UT, Saturn To Develop Clean Car Plan For EPA
KNOXVILLE, Tenn. — A project to design vehicles less harmful to the environment was announced here Tuesday.
Saturn Corp., the University of Tennessee-Knoxville and the U.S. Environmental Protection Agency will look at the life of a car–from its creation to disposal– in an attempt to increase recyclability and other environmentally sound manufacturing practices and materials.
The two-year, $750,000 project will be directed by UT’s Center for Clean Products and Clean Technologies.
UT President Joe Johnson said Saturn and UT researchers will develop an interactive computer program to assess the environmental impact of all phases of the life of a car.
”UT is proud to be part of a partnership that could lead to better things for Saturn and Tennessee and help improve the automobile industry, environment and the nation’s economy,” Johnson said.
Saturn president Donald Hudler said his company, which has its plant in Spring Hill, Tenn., has made great strides to increase recycling of automobile materials.
”We intend to use the knowledge gained through our partnership with UT to maintain environmental leadership in the automotive industry,” Hudler said.
UT-Knoxville Chancellor Bill Snyder said the UT-Saturn Life Cycle Design Project stems from a partnership established in 1985.
”This is a great example of the potential which strong partnerships involving academia, industry and government have to create good in society,” Snyder said.
Gary Davis, head of the clean products center, said it is difficult for vehicle designers to weigh the environmental impact of materials, designs, processes and other factors across the lifetime of a vehicle.
”Some lightweight plastics make a car more fuel-efficient and environmentally sound during the usage phase of its life, but they are difficult to recycle,” Davis said. “Some metals are heavier and less fuel efficient but are more readily recycled.”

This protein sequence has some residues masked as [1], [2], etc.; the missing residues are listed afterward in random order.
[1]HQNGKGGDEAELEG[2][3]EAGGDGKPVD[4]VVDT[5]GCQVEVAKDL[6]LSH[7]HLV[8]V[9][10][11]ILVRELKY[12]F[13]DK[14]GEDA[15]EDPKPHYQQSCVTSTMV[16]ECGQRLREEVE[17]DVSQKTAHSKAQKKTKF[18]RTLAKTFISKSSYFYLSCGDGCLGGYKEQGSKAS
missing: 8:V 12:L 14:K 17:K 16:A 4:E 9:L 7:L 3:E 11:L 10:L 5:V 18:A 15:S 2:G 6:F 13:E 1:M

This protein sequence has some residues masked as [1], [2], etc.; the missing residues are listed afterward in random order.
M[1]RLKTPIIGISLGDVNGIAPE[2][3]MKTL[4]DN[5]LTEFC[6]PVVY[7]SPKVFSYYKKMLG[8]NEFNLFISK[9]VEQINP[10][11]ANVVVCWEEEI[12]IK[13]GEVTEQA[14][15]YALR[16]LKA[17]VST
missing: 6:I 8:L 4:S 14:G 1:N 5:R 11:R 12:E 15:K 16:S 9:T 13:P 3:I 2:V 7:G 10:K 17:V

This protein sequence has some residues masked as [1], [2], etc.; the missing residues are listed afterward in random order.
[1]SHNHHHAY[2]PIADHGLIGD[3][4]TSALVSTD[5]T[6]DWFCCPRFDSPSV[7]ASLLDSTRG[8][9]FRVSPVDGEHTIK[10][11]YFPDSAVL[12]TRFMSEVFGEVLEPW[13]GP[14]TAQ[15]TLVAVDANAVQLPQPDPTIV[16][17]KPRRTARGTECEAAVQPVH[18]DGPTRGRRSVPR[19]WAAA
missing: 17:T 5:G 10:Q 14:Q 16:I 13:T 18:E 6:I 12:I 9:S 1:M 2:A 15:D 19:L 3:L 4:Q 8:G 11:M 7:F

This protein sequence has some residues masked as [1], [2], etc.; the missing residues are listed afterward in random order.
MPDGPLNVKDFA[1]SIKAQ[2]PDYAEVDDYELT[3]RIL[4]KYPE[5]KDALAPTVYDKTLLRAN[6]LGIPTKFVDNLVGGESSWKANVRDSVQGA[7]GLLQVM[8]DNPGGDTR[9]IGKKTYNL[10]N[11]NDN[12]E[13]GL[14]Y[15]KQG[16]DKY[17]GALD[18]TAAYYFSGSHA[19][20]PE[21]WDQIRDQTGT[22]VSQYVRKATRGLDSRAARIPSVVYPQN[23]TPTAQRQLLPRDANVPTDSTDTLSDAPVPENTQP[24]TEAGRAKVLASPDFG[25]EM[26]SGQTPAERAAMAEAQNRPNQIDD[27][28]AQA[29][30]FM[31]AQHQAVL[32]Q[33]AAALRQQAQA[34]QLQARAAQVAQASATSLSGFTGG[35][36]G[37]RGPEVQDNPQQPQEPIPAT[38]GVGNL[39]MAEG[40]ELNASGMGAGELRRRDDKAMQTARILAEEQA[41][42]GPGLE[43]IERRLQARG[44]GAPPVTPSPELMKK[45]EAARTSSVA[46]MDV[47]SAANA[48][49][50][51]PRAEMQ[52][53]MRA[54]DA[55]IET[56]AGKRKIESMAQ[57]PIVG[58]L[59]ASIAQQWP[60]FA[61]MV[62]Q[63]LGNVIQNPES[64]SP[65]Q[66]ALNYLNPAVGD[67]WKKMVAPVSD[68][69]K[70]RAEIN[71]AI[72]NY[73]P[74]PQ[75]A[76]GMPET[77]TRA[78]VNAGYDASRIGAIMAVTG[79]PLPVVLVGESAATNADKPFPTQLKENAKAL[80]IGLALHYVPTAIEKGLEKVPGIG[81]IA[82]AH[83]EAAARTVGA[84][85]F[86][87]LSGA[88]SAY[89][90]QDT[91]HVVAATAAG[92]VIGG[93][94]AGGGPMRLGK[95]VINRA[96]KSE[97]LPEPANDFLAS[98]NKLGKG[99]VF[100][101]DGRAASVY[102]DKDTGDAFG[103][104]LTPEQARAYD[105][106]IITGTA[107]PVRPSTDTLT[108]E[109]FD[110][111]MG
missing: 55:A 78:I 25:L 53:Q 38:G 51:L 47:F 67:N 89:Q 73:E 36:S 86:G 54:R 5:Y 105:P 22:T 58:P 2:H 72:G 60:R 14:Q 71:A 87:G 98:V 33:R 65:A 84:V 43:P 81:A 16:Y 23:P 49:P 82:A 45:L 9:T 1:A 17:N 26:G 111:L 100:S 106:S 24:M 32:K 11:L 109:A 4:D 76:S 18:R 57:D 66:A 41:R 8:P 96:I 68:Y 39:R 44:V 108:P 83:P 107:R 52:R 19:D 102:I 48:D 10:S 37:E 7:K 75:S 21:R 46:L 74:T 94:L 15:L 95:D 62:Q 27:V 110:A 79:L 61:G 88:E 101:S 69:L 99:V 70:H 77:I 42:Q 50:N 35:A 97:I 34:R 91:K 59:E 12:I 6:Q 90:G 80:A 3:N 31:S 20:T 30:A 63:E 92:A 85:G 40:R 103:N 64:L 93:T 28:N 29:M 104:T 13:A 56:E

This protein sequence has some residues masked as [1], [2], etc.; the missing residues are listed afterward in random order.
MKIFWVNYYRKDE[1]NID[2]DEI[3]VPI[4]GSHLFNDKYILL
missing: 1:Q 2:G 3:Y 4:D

UT researchers have collected data on the environmental impact of hundreds of materials used in the manufacture of vehicles. The researchers are using the information to build an interactive computer system that will allow automobile designers to more easily, accurately and effectively make environmental decisions.
The system will be used at Saturn to determine the most environmentally sound automobile designs, Davis said.
“Automakers must be able to take the environment into account as part of the design process,” Davis said. “The life-cycle design tools and techniques we are developing will allow designers to make environmental impact of materials, alternative designs, and manufacturing technologies a criteria along with existing design factors such as cost, safety and performance.”
EPA regional administrator John Hankinson said the project is part of EPA’s Environmental Technology and Common Sense Initiative, which seeks to make environmental considerations a greater part of the economic process.
”The Common Sense Initiative signals a new approach to environmental management that is cleaner, cheaper, and smarter,” Hankinson said. “The UT-Saturn project presents an opportunity to maintain and develop competitive advantages while providing environmental benefits for Saturn and the auto industry and could be used as a template for other U.S. industries.”
EPA is providing $450,000 for the effort, Saturn $200,000 and UT-Knoxville $100,000.
Contact: Gary Davis (423-974-8979)